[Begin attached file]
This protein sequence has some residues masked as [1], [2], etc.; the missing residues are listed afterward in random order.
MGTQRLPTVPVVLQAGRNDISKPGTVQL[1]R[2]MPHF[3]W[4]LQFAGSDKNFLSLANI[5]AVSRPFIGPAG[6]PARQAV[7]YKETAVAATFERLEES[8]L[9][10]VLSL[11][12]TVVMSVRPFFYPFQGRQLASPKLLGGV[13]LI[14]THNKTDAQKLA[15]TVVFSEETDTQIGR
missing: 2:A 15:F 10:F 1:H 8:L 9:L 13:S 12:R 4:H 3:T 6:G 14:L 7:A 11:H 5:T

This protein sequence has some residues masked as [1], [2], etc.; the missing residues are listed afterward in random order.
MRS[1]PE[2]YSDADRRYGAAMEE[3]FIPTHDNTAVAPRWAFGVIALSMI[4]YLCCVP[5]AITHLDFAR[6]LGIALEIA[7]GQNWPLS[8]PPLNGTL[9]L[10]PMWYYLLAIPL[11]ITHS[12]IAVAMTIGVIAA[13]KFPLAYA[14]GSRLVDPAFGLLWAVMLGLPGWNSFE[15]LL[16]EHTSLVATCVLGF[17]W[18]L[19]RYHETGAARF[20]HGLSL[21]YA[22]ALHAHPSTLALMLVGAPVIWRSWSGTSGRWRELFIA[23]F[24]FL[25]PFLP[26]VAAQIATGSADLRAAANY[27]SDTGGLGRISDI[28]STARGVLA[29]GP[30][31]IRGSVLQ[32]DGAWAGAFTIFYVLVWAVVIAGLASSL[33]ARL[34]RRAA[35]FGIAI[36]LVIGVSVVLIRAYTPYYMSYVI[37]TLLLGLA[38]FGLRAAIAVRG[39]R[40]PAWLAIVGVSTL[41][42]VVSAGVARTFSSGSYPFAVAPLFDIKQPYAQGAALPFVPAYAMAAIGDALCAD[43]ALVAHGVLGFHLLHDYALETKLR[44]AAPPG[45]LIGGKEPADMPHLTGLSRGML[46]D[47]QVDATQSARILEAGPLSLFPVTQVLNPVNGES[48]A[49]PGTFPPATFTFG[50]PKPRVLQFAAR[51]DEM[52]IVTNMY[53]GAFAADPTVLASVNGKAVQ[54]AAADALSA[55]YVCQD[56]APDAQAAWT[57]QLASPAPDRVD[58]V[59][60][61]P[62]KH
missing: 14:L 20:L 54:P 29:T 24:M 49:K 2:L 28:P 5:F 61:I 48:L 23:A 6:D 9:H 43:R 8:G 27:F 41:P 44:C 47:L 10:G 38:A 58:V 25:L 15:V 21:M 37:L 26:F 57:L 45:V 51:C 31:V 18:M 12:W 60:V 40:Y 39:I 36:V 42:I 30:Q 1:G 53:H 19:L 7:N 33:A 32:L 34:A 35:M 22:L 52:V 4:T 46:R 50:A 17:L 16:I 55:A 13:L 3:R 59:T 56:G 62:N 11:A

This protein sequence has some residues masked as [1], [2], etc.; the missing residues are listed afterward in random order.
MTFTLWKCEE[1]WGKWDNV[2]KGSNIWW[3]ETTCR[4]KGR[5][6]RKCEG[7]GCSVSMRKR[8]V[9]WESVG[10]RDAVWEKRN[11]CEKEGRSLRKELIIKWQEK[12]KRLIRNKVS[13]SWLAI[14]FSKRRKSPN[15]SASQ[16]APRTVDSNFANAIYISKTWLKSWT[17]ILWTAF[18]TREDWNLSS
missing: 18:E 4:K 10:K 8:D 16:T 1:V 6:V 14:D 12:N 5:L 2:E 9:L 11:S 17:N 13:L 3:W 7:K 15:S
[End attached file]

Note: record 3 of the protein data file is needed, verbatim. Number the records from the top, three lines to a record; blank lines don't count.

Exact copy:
This protein sequence has some residues masked as [1], [2], etc.; the missing residues are listed afterward in random order.
MTFTLWKCEE[1]WGKWDNV[2]KGSNIWW[3]ETTCR[4]KGR[5][6]RKCEG[7]GCSVSMRKR[8]V[9]WESVG[10]RDAVWEKRN[11]CEKEGRSLRKELIIKWQEK[12]KRLIRNKVS[13]SWLAI[14]FSKRRKSPN[15]SASQ[16]APRTVDSNFANAIYISKTWLKSWT[17]ILWTAF[18]TREDWNLSS
missing: 18:E 4:K 10:K 8:D 16:T 1:V 6:V 14:D 12:N 5:L 2:E 9:L 11:S 17:N 13:L 3:W 7:K 15:S